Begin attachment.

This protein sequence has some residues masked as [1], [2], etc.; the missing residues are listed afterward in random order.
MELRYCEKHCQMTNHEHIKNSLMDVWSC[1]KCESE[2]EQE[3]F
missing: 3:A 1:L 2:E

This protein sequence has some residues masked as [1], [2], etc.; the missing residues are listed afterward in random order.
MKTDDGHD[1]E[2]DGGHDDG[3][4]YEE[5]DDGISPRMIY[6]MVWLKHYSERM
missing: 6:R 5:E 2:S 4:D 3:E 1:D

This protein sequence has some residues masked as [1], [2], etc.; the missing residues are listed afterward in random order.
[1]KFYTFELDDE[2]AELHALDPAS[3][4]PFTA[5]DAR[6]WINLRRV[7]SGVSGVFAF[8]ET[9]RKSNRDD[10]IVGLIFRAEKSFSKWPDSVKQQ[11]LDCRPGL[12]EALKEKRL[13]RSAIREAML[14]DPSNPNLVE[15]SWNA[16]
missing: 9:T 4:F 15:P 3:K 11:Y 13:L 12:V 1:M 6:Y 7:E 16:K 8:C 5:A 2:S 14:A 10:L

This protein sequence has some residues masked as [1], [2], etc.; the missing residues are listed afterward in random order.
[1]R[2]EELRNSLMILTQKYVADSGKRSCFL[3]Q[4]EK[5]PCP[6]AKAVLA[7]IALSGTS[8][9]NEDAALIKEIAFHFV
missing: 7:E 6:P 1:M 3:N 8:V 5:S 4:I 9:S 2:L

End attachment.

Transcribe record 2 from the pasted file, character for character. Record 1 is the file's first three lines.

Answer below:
This protein sequence has some residues masked as [1], [2], etc.; the missing residues are listed afterward in random order.
MKTDDGHD[1]E[2]DGGHDDG[3][4]YEE[5]DDGISPRMIY[6]MVWLKHYSERM
missing: 6:R 5:E 2:S 4:D 3:E 1:D